I vaguely wonder if Bridenstine was “really” a denialist, or if it was just political expediency. Denialism is pretty much table stakes for being a Republican at all. It’s not exactly a respectable stance, but I guess I’ll take what I can get.

Yes and no. If it were impossible to synthesize on Mars, I agree that it would be out. However, there are other options. Pure hydrogen is one. It’s actually simpler than methane to synthesize, since methane still needs water but then needs extra steps. And hydrogen is a high performance propellant. But it’s also hard to handle and expensive on Earth.

Another possibility is carbon monoxide. It’s not a very energetic propellant, but it could probably serve to at least get to Martian orbit, where another vehicle with better properties could then be used. The advantage is that you can make it purely from the Martian atmosphere. Although Mars has plenty of water, actually retrieving it is unproven tech. Whereas atmospheric processing is relatively easy.

It’s right there in the quote from the article.

Of course, we don’t know yet to what extent she’ll prioritize her pet projects. But based on what’s been going on lately, I wouldn’t be a bit surprised if she rolls out things like, “Only companies that have X percentage of women, blacks, etc. will be allowed to bid or work on space-related government contracts.”

With the result that essentially all American space activity will cease for however long it takes for space companies to meet those artificial targets.

If Nelson and Harris turn out okay, I will be the first to come back here and say so. Because for me this has nothing to do with politics, and everything to do with getting stuff done in space.

My beef with Nelson is that he has done more to damage U.S. spaceflight through pork and political payoffs than anyone else, and he has been rewarded with being appointed head of NASA. Lori Garver again:

That’s pretty much the way I’ve always seen him, too. But maybe now that he’s actually responsible for getting things done he’ll act differently. Not getting my hopes up.

Ok, so you believe that diversity hiring rules are completely incompatible with commercial development, and since she listed diversity ahead of commercial development in her list of priorities, she will take an absolutist position on the former and abandon the latter. That sounds ridiculous to me.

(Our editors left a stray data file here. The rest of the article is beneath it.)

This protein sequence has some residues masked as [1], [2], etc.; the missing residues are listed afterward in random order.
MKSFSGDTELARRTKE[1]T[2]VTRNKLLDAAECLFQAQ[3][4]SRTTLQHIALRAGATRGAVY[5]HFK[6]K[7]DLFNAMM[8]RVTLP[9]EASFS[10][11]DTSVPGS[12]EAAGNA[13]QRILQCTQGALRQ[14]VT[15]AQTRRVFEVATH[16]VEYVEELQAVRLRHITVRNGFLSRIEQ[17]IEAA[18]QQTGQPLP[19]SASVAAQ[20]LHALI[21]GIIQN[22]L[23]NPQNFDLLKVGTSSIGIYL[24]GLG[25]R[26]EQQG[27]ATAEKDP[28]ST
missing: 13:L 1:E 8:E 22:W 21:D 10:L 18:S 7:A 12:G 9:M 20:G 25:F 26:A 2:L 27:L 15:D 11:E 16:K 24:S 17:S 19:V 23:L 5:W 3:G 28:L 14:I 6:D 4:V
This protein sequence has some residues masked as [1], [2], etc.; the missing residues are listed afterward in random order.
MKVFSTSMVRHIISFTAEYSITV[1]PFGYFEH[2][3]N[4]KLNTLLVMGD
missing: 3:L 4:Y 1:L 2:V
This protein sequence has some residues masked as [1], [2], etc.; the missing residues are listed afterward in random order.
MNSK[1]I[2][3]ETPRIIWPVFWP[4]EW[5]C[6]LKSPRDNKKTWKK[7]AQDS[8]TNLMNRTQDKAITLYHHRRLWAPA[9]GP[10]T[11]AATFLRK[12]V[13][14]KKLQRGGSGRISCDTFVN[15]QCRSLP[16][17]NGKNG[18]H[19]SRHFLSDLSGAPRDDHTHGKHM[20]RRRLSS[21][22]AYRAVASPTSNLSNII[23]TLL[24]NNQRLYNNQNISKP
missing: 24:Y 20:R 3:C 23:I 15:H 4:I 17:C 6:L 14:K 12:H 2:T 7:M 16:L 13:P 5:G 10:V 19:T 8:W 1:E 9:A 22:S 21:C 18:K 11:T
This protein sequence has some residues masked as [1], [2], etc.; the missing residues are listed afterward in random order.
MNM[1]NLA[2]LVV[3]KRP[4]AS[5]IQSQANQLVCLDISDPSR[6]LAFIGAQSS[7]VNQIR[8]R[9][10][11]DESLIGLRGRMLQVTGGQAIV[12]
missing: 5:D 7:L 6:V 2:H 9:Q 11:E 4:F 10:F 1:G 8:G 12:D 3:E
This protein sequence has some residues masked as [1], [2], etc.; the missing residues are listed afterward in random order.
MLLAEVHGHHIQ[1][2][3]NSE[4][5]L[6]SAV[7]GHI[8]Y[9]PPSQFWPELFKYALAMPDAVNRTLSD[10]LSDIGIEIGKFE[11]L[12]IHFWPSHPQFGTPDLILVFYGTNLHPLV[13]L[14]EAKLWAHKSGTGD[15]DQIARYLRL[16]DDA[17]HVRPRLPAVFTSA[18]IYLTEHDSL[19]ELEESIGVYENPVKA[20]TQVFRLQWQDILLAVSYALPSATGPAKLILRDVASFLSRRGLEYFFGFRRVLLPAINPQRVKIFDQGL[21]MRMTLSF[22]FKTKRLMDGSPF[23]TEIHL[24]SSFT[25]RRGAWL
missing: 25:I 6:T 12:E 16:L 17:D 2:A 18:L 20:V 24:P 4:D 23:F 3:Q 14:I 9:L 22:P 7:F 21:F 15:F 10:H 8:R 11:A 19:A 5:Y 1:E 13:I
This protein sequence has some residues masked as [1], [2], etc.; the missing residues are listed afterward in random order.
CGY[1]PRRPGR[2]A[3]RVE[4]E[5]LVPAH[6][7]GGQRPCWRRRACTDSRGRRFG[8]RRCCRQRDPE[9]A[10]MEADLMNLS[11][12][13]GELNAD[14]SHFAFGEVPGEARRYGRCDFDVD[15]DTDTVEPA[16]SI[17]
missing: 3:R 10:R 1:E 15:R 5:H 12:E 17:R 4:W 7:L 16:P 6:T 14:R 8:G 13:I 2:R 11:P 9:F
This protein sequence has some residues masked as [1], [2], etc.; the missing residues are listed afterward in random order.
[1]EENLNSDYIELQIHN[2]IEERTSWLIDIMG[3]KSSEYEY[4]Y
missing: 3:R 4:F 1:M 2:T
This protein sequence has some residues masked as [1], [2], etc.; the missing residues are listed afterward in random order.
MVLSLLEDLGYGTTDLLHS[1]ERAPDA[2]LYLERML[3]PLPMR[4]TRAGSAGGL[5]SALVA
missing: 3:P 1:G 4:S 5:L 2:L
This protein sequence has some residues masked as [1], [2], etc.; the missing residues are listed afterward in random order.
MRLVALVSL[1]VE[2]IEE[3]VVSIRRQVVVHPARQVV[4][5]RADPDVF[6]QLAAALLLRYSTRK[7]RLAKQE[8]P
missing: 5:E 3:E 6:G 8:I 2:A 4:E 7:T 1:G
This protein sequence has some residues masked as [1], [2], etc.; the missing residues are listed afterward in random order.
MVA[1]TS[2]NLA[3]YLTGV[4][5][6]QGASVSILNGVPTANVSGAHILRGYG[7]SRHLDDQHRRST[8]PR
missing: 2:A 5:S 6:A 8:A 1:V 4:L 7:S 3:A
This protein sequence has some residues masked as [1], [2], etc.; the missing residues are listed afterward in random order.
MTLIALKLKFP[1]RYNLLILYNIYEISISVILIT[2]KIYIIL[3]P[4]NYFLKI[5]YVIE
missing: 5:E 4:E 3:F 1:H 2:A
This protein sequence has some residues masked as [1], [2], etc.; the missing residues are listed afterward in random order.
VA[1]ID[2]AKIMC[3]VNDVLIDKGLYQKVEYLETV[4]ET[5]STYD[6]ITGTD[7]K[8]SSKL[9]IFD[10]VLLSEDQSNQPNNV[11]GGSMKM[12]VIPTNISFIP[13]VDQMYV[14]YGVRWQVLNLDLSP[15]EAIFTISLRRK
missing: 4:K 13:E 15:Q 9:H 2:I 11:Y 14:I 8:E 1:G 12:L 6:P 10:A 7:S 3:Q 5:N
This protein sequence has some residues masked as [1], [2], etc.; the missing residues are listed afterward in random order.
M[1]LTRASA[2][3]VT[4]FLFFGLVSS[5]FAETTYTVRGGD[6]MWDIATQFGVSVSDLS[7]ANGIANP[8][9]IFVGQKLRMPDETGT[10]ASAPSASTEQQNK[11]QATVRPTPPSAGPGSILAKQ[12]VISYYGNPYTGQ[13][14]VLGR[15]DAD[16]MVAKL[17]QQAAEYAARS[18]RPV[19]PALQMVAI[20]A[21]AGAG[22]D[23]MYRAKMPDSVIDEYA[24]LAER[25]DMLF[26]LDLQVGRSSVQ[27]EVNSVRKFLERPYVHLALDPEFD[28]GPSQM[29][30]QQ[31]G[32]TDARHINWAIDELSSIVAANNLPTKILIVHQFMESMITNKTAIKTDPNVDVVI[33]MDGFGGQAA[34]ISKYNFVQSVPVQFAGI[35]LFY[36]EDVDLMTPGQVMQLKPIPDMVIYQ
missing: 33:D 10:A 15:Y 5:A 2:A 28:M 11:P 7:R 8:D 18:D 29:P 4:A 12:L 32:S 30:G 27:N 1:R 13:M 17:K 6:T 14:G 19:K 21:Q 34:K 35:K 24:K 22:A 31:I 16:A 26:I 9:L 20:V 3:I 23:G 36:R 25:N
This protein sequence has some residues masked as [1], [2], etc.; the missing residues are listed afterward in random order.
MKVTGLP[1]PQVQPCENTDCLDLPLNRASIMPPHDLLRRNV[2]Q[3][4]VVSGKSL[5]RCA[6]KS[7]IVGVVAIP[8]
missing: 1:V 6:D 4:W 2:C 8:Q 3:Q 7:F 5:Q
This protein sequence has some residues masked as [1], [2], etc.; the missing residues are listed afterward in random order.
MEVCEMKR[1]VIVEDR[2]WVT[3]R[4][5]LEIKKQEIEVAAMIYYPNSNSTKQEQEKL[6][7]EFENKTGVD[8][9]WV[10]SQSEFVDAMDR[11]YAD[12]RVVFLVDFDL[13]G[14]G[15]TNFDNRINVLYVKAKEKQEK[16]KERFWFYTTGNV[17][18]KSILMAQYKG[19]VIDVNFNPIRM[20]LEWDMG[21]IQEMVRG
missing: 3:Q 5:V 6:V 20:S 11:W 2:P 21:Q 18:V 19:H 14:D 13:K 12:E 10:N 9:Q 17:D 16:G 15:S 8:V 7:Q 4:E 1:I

NASA and other Federal organizations already have programs supporting minority and women-owned businesses. The most likely outcome is that Harris will try to beef up these programs. As best I can tell, NASA’s current woman-owned business program provides a 5% cost incentive. Maybe Harris will double that to 10%. It’s still a complete pittance. It’s also likely that she will make an effort in ensuring educational outreach goes to schools with minority populations. Again, a pittance compared to overall costs.

More like no longer answerable to any constituents. For all my problems with SLS and other expensive boondoggles, ultimately they are a direct result of Congressmen doing their jobs by serving their constituents. NASA administrator is a different job than senator and Nelson no longer has to worry about keeping jobs in Florida.

I thought I already posted it (maybe it was a different SpaceX thread) but fingers crossed for the SN15 flight test within the next couple of hours.

Yup, you posted it in this thread. Doesn’t hurt to post it twice, anyhow. I’m currently watching the NSF stream:

I’m thinking it’s about a 50/50 shot at flying today. They seem to be working through some issues, but haven’t scrubbed it yet.

I think I jinxed it by posting here.

Hopefully we’ll get a launch tonight - I’ve got football to watch tomorrow!

They just cleared the pad area of vehicles–a promising sign. Next steps are the various fueling-related bits (tank farm, etc.).

Just imagine if it stuck a perfect landing and 10 seconds later the Chinese rocket that is due to plummet somewhere random on Earth crashes down right on top of it.

No problem, SN16 is already almost finished :slight_smile: .

The propellant condenser has started–assuming things go as before, we’re at around T-30 min.

It’s getting close! Something like T-5 min right now.

Ahh, looks like the SpaceX stream is up now, T-4:00:

It’s off! For some reason the SpaceX stream is pretty far behind the NSF stream.

It landed upright! And the legs aren’t collapsed!

Bit of a fire, but they seem to have a remote water sprayer that should put it out.